How are LGBTQ people treated by law enforcement?

Sociologist co-authors ACLU report detailing a contentious relationship with police
Stefan Vogler
Despite efforts by police to improve relations with LGBTQ+ communities, these individuals reported higher levels of verbal abuse and other forms of mistreatment compared with heterosexual people in a survey that was the basis of a recent American Civil Liberties Union research report co-written by sociology professor Stefan Vogler. (Photo by Fred Zwicky.)

June is Pride Month, which commemorates the 1969 Stonewall Inn uprisings in Manhattan that brought the civil rights of LGBTQ+ people to the fore. Stefan Vogler, a professor of sociology, is a co-author of a new American Civil Liberties Union research report, “Policing Progress: Findings from a National Survey of LGBTQ+ People’s Experience with Law Enforcement.” He spoke with research editor Sharita Forrest about the findings.

What was the impetus for this report?

We wanted to do this report and the whole Policing the Rainbow Project — a landmark study of LGBTQ+-police relations — because we felt that LGBTQ+ people, gender, and sexuality more broadly were missing from the national conversation on policing. 

That was important because there’s a long history of a contentious relationship between LGBTQ+ people and the police. If we go back to the early or the mid-20th century, there were routinely raids on gay bars and places where gay people congregated; laws against cross-dressing or wearing clothes of the, quote-unquote, opposite sex; as well and as prohibitions on gay people gathering in public places together, touching or dancing together. The 1969 Stonewall uprisings were in direct response to police violence against the LGBTQ+ community. 

Police departments recognized this and tried to improve relationships with the LGBTQ+ community through various avenues — creating sensitivity trainings, and LGBTQ+ liaison officer positions and doing more outreach with the LGBTQ+ communities. 

But based on the existing research on LGBTQ+-police relations, it seems as though they still are very much at odds with each other.

When we think about policing, race has been central, as it should be, but there are many ways that gender, sexuality and LGBTQ+ identities come into play in policing. We wanted to see what was really going on from a holistic social science perspective. 

In what ways do the experiences of LGBTQ+ people with the police differ from those of heterosexual individuals? 

LGBTQ+ people have more contact with the police, whether that’s requesting aid, reporting something or having involuntary, police-initiated contact.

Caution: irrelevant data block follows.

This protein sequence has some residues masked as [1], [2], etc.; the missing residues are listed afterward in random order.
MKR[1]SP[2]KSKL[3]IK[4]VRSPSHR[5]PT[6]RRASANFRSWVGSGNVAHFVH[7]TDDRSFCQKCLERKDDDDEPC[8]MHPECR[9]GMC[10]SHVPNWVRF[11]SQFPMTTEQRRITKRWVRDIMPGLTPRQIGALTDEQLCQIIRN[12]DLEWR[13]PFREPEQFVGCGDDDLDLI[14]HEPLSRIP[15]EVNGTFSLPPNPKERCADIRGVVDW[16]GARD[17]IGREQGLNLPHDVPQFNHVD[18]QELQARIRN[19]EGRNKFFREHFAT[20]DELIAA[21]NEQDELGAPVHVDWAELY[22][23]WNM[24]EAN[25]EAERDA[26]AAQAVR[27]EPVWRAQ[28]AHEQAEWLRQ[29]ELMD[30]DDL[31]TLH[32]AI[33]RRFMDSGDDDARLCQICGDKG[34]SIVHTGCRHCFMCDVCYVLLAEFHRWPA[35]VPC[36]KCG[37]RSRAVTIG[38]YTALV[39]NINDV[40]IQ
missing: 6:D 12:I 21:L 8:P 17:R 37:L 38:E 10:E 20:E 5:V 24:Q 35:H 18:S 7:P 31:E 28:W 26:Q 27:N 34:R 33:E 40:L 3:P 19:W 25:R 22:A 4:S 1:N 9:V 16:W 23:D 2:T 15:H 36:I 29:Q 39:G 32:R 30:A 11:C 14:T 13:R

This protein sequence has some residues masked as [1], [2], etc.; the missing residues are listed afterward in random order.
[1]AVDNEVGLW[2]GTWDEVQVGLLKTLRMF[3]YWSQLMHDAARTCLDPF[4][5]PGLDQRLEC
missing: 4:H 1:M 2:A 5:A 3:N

They are more likely to be stopped by the police, to be searched, arrested or held in custody. All these forms of police contact are more common among LGBTQ+ people than non-LGBTQ+ people. This is especially true for transgender people. Nearly a third had police-initiated contact in the past 12 months compared with only 14.6% of non-LGBTQ+ people.

The content of these experiences and interactions differs as well. LGBTQ+ people are more likely to have physical force and insulting language used against them by the police, although this varies by sexual and gender identity. Whereas 12.3% of lesbian and gay respondents reported police using insulting language, more than 25.4% of bisexual people and 26.8% of queer+ respondents reported it. Rates were even higher among transgender (44.9%) and nonbinary+ (33.1%) individuals.

These differences are even starker when we consider race and socioeconomic status. LGBTQ+ people of color and of low socioeconomic status have even higher rates of contact with and mistreatment by the police in almost all the measures that we looked at.

Unsurprisingly, LGBTQ+ people are less likely to find their interactions with the police to be fair and just. They perceive the police as a less effective institution than non-LGBTQ+ people do. And as a result, they’re ultimately less willing to contact the police in the future than non-LGBTQ+ people. 

Your report indicated that 300 bills had been introduced in the past year across the U.S. that involve criminalization of LGBTQ+ people, such as banning drag shows or gender-affirming medical care. How is this frenzy of legislation affecting LGBTQ+ individuals’ interactions with law enforcement?

We did in-depth interviews with a subset of survey respondents, and one of our trans interviewees put it starkly. They said if the police are charged with upholding a law that goes against who I am as a person, then of course I’m not going to trust the police. 

 When the police are charged with upholding laws that fundamentally go against LGBTQ+ people and communities, it’s really no surprise that they are distrustful of the police. That really crystallizes what we’re doing in this report. 

LGBTQ+ people are disproportionately affected by homelessness, which means that they are going to be even more exposed to policing. New bills are being passed that criminalize sleeping in public spaces in some cities or erecting tents. 

We need to look at other laws that criminalize HIV status and consensual sex work, which often disproportionately affect other already marginalized groups. 

What would you most like people to draw from this research?

At the broadest level, I would like people to understand that gender and sexuality are important social factors in policing and in determining how people are treated by the police and the broader criminal-legal system. LGBTQ+ and gender identity are important things to consider when we think about policing in America. 

The LGBTQ+ community is a remarkably diverse community, and we’re affected by policing differently along these various axes of social differentiation, whether that’s gender or sexual identity, race, socioeconomic status, immigration status or other characteristics.

News Source

Sharita Forrest, Illinois News Bureau